How does virtual memory differ from main memory and secondary memory?
As a computer design feature, virtual memory gives the illusion that a computer has more memory than it actually has. It is a way for software to use more and more memory than the computer physically has. According to Microsoft, virtual memory is defined as a temporary storage device used by a computer to run programs that require more memory than it has.
As an example, a program can access as much as 4 GB of virtual memory. For example, if a computer has 128 MB of RAM, it can access 192 MB of virtual memory. This means it can access 1.5 times more virtual memory based on the amount of RAM it has.In other words, the computer appears to have more primary storage space than it actually has by using secondary storage (hard disks) as primary storage (RAM).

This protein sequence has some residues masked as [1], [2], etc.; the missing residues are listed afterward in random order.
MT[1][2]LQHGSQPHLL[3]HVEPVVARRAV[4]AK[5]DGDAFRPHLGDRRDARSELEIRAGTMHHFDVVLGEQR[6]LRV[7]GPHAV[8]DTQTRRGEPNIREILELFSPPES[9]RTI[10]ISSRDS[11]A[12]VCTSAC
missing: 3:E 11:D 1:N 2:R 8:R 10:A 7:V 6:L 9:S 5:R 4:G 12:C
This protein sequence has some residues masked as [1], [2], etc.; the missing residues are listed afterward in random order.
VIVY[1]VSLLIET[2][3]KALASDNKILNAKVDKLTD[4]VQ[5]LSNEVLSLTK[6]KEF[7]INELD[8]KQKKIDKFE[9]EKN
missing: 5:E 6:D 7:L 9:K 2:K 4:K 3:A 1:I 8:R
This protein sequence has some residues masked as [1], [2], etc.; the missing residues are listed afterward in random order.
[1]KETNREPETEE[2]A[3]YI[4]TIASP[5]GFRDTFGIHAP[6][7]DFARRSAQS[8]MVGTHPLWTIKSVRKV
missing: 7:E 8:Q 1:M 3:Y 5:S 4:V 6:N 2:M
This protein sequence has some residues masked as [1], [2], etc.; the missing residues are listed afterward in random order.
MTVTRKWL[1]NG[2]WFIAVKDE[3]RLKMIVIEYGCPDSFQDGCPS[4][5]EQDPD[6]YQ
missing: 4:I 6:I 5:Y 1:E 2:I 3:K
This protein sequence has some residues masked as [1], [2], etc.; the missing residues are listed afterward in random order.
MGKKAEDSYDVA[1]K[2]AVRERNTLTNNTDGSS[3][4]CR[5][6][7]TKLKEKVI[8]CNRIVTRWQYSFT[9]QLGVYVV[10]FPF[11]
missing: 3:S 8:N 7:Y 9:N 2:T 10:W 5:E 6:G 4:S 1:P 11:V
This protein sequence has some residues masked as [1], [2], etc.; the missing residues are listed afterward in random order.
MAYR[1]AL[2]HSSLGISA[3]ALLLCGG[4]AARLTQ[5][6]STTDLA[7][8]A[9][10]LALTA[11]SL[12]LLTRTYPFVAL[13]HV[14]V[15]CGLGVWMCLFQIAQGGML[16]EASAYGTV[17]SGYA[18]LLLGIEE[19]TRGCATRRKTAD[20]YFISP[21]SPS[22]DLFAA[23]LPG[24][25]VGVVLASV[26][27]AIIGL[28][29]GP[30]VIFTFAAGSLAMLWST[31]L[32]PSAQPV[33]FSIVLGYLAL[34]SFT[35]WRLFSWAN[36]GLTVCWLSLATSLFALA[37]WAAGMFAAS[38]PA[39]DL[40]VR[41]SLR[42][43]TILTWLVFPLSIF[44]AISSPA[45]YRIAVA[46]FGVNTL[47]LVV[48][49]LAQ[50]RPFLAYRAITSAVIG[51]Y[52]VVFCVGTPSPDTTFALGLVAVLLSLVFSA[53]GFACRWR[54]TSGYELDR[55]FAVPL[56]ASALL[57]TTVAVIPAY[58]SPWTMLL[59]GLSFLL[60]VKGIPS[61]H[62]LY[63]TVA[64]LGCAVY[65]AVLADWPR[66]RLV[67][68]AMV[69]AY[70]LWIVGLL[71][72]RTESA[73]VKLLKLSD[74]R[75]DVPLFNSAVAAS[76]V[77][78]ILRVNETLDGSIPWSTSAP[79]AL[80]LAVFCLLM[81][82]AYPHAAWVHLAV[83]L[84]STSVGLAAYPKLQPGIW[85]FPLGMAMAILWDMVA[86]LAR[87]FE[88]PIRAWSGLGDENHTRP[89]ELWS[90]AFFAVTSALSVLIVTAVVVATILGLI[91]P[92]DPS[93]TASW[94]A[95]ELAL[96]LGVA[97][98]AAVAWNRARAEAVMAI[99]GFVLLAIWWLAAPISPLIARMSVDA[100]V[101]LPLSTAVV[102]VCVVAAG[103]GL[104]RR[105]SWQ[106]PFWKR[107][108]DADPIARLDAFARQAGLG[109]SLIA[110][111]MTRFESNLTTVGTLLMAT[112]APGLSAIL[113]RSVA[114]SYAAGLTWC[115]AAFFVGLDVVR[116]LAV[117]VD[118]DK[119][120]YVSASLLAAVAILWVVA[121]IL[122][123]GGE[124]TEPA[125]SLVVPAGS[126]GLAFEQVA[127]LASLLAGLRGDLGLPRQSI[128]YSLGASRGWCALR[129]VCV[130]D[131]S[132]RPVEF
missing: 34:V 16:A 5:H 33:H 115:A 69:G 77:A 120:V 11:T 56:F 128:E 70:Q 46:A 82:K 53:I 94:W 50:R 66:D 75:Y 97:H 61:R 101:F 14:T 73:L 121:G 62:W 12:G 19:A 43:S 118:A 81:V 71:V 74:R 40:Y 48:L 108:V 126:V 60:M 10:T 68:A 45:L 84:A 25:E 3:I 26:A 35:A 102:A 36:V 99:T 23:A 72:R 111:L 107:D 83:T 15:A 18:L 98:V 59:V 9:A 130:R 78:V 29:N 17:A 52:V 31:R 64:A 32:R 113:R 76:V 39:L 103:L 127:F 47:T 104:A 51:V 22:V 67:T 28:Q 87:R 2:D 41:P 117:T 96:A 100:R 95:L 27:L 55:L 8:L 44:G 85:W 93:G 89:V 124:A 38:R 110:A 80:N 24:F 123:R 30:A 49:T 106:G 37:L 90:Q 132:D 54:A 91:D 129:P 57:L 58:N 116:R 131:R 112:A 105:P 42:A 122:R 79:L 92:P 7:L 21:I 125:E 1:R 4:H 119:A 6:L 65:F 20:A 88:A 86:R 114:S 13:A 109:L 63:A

There are several ways in which virtual memory differs from main memory and secondary memory:
1) A program can generate or create virtual memory when it needs it, but main memory, such as RAM, is a loading memory that loads a program into the computer, while ROM, a startup memory that boots the computer, and secondary memory, such as hard disks, magnetic tapes, and optical disks, is used to store data permanently on a computer.
2) The virtual memory does not have a physical appearance, but the main memory and secondary memory do.
3) In virtual memory, secondary memory is used to act as primary memory so that computers appear to have more primary memory for better performance, although main memory and secondary memory are both critical components for computer operation.